Humidity becomes a larger issue for most indoor air plants. They enjoy humidity levels between 50-70%. The average home falls between 40-60% and winter conditions, especially when heaters are running inside, can quickly dry out your home. Humidifiers, extra watering, and careful placement (away from heaters and direct light) can help to counteract this. Remember, these plants like the steamy, steamy rainforest! Most of us are not living in tropical hothouses. 


If the bottom leaves begin to look yellow or limp, they can be peeled off. Browning leaf tips can also be trimmed. Remember that browning tips can be a sign of dryness. Roots can also be trimmed, but be careful not to damage the base of the plant.

Fertilizing Air Plants

Fertilizing, or lack of, will most likely not make or break your plant’s survival. But, like all plants, they will be more happy and healthy with regular fertilizing. It is easy enough to purchase air plant or bromeliad fertilizer, but you also can use any water-soluble fertilizer, diluted to 1/4 strength.

Whichever method of watering you choose, simply add the fertilizer to the water. It’s recommended to fertilize air plants once a month to promote health and blooming.  

If you are using pond or fish tank water, there is no need to fertilize.

Air Plant Types

I have never met an air plant that I didn’t instantly fall in love with, and there are so many kinds! Some are slick and shiny, some thick and fuzzy, long spindly, or twirly and bushy. And, I was shocked to find that you can purchase most of them on Amazon! That’s easy. 


  • Tillandsia Ionantha is hardy, small, and one of the most colorful air plants when it blooms. Its shoots can range from pink, blue, or purple. 
  • Tillandsia Usneoides is commonly known as Spanish Moss. This curly plant can be found draping from large trees in tropical and subtropical climates. It can require a great deal of water but can be difficult to remove from its perch,  so misting may be required. 
  • Tillandsia caput-medusae is also known as Head of Medusa. These have thick and sturdy,  snake-like leaves. These can withstand more strong sunlight than many other air plants. 
  • Tillandsia Andreana grows long wispy leaves. Because of this, you will need to make sure this air plant is getting enough water. It may require extra spraying between soaks. 
  • Tillandsia Xerographica are possibly the coolest looking variety, in my opinion. Their bulbous growth pattern compliments a terrarium so perfectly. This air plant is one of the few that can tolerate direct or indirect sunlight.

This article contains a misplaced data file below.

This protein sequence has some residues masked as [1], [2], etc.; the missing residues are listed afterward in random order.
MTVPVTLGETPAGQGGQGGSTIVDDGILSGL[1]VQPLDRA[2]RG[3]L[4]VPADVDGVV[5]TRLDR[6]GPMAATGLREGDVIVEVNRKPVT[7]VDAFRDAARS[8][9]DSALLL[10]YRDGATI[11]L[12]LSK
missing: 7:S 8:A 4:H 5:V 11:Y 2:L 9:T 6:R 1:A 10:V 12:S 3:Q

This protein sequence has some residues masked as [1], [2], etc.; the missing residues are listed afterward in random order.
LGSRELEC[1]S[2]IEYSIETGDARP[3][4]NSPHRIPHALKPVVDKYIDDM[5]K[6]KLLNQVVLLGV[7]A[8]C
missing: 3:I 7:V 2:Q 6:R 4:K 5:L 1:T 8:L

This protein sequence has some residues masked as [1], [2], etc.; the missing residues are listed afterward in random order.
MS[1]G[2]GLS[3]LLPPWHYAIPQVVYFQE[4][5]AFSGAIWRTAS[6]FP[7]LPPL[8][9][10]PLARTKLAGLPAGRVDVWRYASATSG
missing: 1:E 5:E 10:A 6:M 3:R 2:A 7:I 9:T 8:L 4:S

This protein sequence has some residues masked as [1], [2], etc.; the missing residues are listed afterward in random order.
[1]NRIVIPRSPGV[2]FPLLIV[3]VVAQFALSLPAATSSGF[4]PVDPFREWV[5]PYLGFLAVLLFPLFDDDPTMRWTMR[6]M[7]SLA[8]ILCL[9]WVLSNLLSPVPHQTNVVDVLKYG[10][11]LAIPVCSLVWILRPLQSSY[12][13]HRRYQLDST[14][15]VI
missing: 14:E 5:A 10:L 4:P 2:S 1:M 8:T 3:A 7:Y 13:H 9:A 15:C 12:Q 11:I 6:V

• Tillandsia Ionantha Huamelula (Maxima) can grow to be quite large, 4-5 inches tall. When exposed to more light, they can show a lovely peach coloring on their leaves. 
  • Tillandsia Cyanea (pink quill) – Ready to forget everything you thought you knew? This little guy is the only Tillandsia that can be grown in soil! It prefers very loose soil which will allow proper aeration. You will still want to water and fertilize this plant by misting to avoid root rot.
  • Tillandsia Chiapensis are gorgeous and often large. This plant produces sturdy, velvety, almost succulent- like leaves and a pink spike with a purple bloom.
  • Tillandsia Bulbosa – I adore these for their otherworldly, sea monster aesthetic. Their leaves are slender and smooth and new pups grow directly from the base. If left, these plants can form a large clump.
  • Tillandsia Tectorum could accurately be described as precious. They are often quite small and resemble fuzzy little puffballs. It is recommended that this variety not be soaked. They can easily become overwatered. Try spraying every 1-3 weeks instead.

A note about blooming

Most air plant varieties bloom only once in their lives. So, if you have cared for your plants well and are lucky enough to be gifted with a bloom, the bad news is that your plant may be near the end of its life cycle. The good news is, your plant is about to be a mother! The mother plant will produce one, sometimes multiple, pups that can be removed. If you happen to purchase an air plant that is already blooming and its life span is short, brand new air plant babies are not a bad consolation. 

So, to sum it all up, air plants are wonderful and can grow just about anywhere! While they certainly can be a unique low maintenance indoor plant, they are a far cry from the no-maintenance plant that I was misguided enough to think they were. Spoiler – a no-maintenance plant does not exist. But air plants may be as close as we can get!